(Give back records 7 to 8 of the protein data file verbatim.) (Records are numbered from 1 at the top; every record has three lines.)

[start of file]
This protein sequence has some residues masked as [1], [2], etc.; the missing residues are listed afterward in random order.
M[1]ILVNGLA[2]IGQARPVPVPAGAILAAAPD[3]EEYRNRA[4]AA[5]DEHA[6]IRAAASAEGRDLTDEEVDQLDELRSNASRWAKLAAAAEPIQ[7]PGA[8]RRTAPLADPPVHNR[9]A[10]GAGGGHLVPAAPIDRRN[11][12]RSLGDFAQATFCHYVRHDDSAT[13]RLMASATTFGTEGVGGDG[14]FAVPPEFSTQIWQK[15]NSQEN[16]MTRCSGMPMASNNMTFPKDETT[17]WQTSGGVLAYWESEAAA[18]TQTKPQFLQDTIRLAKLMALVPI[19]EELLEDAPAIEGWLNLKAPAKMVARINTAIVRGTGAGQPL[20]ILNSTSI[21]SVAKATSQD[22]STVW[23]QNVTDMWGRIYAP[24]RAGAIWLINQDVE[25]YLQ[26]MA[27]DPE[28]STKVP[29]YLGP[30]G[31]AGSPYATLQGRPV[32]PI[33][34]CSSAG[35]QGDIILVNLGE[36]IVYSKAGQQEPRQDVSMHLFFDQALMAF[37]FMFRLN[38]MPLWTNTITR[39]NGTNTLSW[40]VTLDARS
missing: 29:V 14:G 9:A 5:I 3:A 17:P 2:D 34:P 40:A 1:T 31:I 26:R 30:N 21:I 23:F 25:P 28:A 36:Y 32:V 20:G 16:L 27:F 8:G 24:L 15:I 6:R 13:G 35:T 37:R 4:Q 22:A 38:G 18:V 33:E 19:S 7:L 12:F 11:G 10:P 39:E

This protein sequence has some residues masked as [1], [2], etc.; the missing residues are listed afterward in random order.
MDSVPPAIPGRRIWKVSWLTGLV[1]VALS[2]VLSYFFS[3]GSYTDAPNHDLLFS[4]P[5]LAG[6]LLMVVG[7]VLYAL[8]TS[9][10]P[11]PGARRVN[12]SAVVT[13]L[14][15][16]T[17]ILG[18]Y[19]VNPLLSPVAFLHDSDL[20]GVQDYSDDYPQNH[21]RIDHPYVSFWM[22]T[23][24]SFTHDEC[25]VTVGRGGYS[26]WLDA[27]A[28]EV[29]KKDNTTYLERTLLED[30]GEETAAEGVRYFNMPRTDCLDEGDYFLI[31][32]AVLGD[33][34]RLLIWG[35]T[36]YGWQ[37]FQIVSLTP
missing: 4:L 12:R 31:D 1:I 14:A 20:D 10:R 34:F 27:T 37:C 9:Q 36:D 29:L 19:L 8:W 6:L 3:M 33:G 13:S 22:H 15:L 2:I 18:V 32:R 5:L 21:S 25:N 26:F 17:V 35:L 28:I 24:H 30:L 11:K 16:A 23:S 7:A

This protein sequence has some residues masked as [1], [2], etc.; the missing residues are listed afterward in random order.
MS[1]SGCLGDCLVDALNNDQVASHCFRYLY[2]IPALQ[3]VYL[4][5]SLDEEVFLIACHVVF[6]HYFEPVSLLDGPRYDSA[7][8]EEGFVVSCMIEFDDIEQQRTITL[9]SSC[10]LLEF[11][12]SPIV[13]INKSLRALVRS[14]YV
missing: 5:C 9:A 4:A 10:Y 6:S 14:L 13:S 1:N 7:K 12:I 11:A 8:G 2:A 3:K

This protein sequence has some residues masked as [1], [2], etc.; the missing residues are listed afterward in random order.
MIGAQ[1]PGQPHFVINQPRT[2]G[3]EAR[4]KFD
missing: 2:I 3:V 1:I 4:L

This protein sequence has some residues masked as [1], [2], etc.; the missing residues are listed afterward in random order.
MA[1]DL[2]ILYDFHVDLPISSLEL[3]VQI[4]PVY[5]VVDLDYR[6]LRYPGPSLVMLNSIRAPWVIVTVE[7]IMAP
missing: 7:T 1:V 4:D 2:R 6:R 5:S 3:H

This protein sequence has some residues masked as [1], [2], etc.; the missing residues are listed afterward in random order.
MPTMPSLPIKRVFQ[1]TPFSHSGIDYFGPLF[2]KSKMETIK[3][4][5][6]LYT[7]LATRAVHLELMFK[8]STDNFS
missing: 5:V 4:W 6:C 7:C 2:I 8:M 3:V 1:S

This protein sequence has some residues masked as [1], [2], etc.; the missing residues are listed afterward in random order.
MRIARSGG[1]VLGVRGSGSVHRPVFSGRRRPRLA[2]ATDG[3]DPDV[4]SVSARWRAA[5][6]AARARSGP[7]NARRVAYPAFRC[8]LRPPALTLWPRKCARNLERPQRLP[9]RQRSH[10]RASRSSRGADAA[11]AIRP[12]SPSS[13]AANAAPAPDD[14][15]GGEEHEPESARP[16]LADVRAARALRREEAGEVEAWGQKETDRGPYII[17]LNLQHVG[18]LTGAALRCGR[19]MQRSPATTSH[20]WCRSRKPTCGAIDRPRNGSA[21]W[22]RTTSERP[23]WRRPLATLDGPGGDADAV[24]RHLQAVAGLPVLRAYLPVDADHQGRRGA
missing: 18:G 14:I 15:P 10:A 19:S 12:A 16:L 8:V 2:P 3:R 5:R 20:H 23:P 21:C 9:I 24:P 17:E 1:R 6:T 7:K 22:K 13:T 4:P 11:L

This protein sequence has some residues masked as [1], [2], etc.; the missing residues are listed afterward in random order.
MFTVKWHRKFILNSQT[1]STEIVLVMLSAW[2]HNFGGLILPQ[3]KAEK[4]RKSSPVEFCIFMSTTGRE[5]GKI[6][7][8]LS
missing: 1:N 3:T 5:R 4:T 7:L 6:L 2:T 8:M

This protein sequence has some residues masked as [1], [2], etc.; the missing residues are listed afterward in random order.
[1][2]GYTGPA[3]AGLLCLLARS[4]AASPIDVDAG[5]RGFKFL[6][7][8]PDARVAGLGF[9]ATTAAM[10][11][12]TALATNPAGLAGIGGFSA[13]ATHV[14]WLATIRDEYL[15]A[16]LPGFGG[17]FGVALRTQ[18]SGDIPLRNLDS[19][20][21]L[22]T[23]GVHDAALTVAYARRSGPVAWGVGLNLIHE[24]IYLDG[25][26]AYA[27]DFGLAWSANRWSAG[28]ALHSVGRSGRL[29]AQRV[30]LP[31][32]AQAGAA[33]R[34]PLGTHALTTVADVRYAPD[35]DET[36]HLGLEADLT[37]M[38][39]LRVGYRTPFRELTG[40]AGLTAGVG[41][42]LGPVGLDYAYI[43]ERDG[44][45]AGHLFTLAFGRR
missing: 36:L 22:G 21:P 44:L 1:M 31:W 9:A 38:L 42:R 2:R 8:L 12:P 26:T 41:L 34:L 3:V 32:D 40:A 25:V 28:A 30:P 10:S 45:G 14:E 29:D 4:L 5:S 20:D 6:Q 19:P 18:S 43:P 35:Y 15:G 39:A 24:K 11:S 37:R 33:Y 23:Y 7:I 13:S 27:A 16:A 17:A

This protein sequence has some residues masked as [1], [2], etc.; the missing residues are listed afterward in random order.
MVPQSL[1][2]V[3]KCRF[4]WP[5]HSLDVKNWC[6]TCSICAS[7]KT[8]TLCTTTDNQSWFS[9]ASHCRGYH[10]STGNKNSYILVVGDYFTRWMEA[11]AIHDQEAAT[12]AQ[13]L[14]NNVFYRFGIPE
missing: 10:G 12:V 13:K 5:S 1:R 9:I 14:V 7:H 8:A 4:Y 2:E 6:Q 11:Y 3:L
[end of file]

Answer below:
This protein sequence has some residues masked as [1], [2], etc.; the missing residues are listed afterward in random order.
MRIARSGG[1]VLGVRGSGSVHRPVFSGRRRPRLA[2]ATDG[3]DPDV[4]SVSARWRAA[5][6]AARARSGP[7]NARRVAYPAFRC[8]LRPPALTLWPRKCARNLERPQRLP[9]RQRSH[10]RASRSSRGADAA[11]AIRP[12]SPSS[13]AANAAPAPDD[14][15]GGEEHEPESARP[16]LADVRAARALRREEAGEVEAWGQKETDRGPYII[17]LNLQHVG[18]LTGAALRCGR[19]MQRSPATTSH[20]WCRSRKPTCGAIDRPRNGSA[21]W[22]RTTSERP[23]WRRPLATLDGPGGDADAV[24]RHLQAVAGLPVLRAYLPVDADHQGRRGA
missing: 18:G 14:I 15:P 10:A 19:S 12:A 16:L 8:V 2:P 3:R 5:R 20:H 23:P 21:C 9:I 24:P 17:E 1:R 6:T 7:K 22:K 13:T 4:P 11:L

This protein sequence has some residues masked as [1], [2], etc.; the missing residues are listed afterward in random order.
MFTVKWHRKFILNSQT[1]STEIVLVMLSAW[2]HNFGGLILPQ[3]KAEK[4]RKSSPVEFCIFMSTTGRE[5]GKI[6][7][8]LS
missing: 1:N 3:T 5:R 4:T 7:L 6:L 2:T 8:M